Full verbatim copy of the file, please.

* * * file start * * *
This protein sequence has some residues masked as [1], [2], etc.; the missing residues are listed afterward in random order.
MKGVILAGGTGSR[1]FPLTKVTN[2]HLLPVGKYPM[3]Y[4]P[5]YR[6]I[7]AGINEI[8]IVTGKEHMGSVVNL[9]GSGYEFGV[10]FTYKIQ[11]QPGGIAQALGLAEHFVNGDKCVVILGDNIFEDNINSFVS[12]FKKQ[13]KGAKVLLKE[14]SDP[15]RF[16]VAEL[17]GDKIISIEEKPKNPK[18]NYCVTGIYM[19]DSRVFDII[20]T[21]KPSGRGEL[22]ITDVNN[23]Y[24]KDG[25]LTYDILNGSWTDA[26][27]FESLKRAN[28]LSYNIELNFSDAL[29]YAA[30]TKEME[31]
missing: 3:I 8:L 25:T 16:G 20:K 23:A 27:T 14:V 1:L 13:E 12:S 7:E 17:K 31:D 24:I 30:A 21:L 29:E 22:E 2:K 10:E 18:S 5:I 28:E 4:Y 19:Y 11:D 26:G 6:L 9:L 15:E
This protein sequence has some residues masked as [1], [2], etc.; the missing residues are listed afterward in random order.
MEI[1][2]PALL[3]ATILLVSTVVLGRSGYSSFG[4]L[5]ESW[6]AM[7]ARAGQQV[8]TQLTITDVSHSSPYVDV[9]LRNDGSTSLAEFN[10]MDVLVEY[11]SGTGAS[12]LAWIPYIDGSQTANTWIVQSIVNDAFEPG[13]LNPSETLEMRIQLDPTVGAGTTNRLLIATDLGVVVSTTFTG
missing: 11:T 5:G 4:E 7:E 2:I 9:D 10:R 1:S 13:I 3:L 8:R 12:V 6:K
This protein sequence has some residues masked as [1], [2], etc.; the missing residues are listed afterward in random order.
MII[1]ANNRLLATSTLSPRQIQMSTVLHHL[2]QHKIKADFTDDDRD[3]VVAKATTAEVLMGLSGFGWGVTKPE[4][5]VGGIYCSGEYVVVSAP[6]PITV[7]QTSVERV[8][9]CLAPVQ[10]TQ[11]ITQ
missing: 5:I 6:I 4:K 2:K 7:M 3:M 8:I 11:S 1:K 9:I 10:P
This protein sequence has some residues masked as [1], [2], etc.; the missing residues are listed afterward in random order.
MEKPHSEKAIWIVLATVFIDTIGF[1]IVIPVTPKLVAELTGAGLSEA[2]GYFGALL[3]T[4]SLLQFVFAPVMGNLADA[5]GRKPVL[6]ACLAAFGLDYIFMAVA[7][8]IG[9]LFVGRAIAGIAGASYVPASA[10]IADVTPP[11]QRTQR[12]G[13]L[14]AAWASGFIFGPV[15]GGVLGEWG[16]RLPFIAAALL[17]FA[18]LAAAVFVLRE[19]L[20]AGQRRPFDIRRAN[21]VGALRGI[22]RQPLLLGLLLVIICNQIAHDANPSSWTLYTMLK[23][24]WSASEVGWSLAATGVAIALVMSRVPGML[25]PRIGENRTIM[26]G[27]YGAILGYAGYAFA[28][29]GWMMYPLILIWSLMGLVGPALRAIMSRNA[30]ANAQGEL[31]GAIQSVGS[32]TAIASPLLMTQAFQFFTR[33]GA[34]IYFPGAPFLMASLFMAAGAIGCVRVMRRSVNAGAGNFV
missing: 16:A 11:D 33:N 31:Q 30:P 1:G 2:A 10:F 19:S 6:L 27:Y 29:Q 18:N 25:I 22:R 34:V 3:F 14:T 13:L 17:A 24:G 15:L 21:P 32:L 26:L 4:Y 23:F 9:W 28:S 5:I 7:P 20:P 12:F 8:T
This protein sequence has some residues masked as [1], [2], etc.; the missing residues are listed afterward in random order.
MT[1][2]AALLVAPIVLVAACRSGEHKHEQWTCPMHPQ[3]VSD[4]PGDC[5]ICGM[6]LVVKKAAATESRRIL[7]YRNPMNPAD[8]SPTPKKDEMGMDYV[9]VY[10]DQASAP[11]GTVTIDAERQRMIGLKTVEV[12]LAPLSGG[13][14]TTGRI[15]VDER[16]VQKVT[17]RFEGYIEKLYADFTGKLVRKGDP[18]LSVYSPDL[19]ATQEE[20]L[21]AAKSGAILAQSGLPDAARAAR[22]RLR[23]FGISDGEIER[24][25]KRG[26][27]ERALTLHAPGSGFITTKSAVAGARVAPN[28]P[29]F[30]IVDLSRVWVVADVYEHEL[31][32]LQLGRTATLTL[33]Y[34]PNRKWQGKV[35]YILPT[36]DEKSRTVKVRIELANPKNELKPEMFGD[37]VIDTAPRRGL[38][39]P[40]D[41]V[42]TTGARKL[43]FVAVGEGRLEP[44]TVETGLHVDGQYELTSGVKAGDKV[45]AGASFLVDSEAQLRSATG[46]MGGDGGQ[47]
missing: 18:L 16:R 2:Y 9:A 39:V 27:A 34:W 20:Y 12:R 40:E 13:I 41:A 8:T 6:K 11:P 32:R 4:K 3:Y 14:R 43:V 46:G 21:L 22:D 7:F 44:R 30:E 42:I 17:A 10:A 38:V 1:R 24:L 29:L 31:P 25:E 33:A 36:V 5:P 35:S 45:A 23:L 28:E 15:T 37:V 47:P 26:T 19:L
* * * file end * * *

This protein sequence has some residues masked as [1], [2], etc.; the missing residues are listed afterward in random order.
MKGVILAGGTGSR[1]FPLTKVTN[2]HLLPVGKYPM[3]Y[4]P[5]YR[6]I[7]AGINEI[8]IVTGKEHMGSVVNL[9]GSGYEFGV[10]FTYKIQ[11]QPGGIAQALGLAEHFVNGDKCVVILGDNIFEDNINSFVS[12]FKKQ[13]KGAKVLLKE[14]SDP[15]RF[16]VAEL[17]GDKIISIEEKPKNPK[18]NYCVTGIYM[19]DSRVFDII[20]T[21]KPSGRGEL[22]ITDVNN[23]Y[24]KDG[25]LTYDILNGSWTDA[26][27]FESLKRAN[28]LSYNIELNFSDAL[29]YAA[30]TKEME[31]
missing: 3:I 8:L 25:T 16:G 20:K 23:A 27:T 14:V 1:L 13:E 12:S 7:E 17:K 31:D 24:I 30:A 21:L 29:E 22:E 2:K 10:E 18:S 5:I 28:E 4:Y 19:Y 11:D 26:G 6:L 9:L 15:E
This protein sequence has some residues masked as [1], [2], etc.; the missing residues are listed afterward in random order.
MEI[1][2]PALL[3]ATILLVSTVVLGRSGYSSFG[4]L[5]ESW[6]AM[7]ARAGQQV[8]TQLTITDVSHSSPYVDV[9]LRNDGSTSLAEFN[10]MDVLVEY[11]SGTGAS[12]LAWIPYIDGSQTANTWIVQSIVNDAFEPG[13]LNPSETLEMRIQLDPTVGAGTTNRLLIATDLGVVVSTTFTG
missing: 11:T 5:G 4:E 7:E 2:I 9:D 10:R 1:S 13:I 3:L 8:R 12:V 6:K
This protein sequence has some residues masked as [1], [2], etc.; the missing residues are listed afterward in random order.
MII[1]ANNRLLATSTLSPRQIQMSTVLHHL[2]QHKIKADFTDDDRD[3]VVAKATTAEVLMGLSGFGWGVTKPE[4][5]VGGIYCSGEYVVVSAP[6]PITV[7]QTSVERV[8][9]CLAPVQ[10]TQ[11]ITQ
missing: 5:I 6:I 4:K 2:K 7:M 3:M 8:I 11:S 1:K 9:I 10:P
This protein sequence has some residues masked as [1], [2], etc.; the missing residues are listed afterward in random order.
MEKPHSEKAIWIVLATVFIDTIGF[1]IVIPVTPKLVAELTGAGLSEA[2]GYFGALL[3]T[4]SLLQFVFAPVMGNLADA[5]GRKPVL[6]ACLAAFGLDYIFMAVA[7][8]IG[9]LFVGRAIAGIAGASYVPASA[10]IADVTPP[11]QRTQR[12]G[13]L[14]AAWASGFIFGPV[15]GGVLGEWG[16]RLPFIAAALL[17]FA[18]LAAAVFVLRE[19]L[20]AGQRRPFDIRRAN[21]VGALRGI[22]RQPLLLGLLLVIICNQIAHDANPSSWTLYTMLK[23][24]WSASEVGWSLAATGVAIALVMSRVPGML[25]PRIGENRTIM[26]G[27]YGAILGYAGYAFA[28][29]GWMMYPLILIWSLMGLVGPALRAIMSRNA[30]ANAQGEL[31]GAIQSVGS[32]TAIASPLLMTQAFQFFTR[33]GA[34]IYFPGAPFLMASLFMAAGAIGCVRVMRRSVNAGAGNFV
missing: 16:A 11:D 33:N 31:Q 30:P 1:G 2:A 10:F 19:S 6:L 27:Y 29:Q 18:N 25:I 22:R 34:V 3:F 14:T 13:L 17:A 24:G 15:L 21:P 32:L 26:L 4:Y 23:F 9:W 28:S 5:I 7:P 20:P 12:F 8:T
This protein sequence has some residues masked as [1], [2], etc.; the missing residues are listed afterward in random order.
MT[1][2]AALLVAPIVLVAACRSGEHKHEQWTCPMHPQ[3]VSD[4]PGDC[5]ICGM[6]LVVKKAAATESRRIL[7]YRNPMNPAD[8]SPTPKKDEMGMDYV[9]VY[10]DQASAP[11]GTVTIDAERQRMIGLKTVEV[12]LAPLSGG[13][14]TTGRI[15]VDER[16]VQKVT[17]RFEGYIEKLYADFTGKLVRKGDP[18]LSVYSPDL[19]ATQEE[20]L[21]AAKSGAILAQSGLPDAARAAR[22]RLR[23]FGISDGEIER[24][25]KRG[26][27]ERALTLHAPGSGFITTKSAVAGARVAPN[28]P[29]F[30]IVDLSRVWVVADVYEHEL[31][32]LQLGRTATLTL[33]Y[34]PNRKWQGKV[35]YILPT[36]DEKSRTVKVRIELANPKNELKPEMFGD[37]VIDTAPRRGL[38][39]P[40]D[41]V[42]TTGARKL[43]FVAVGEGRLEP[44]TVETGLHVDGQYELTSGVKAGDKV[45]AGASFLVDSEAQLRSATG[46]MGGDGGQ[47]
missing: 18:L 16:R 2:Y 9:A 39:V 27:A 34:W 20:Y 12:R 40:E 13:I 41:A 8:T 6:K 11:P 32:R 4:K 3:Y 14:R 43:V 46:G 21:L 22:D 7:F 44:R 30:E 42:I 17:A 10:A 38:V 1:R 24:L 29:L 31:P 25:E 33:A 36:V 5:P 35:S 45:A 23:L 28:E 15:T 37:V 47:P 26:T 19:L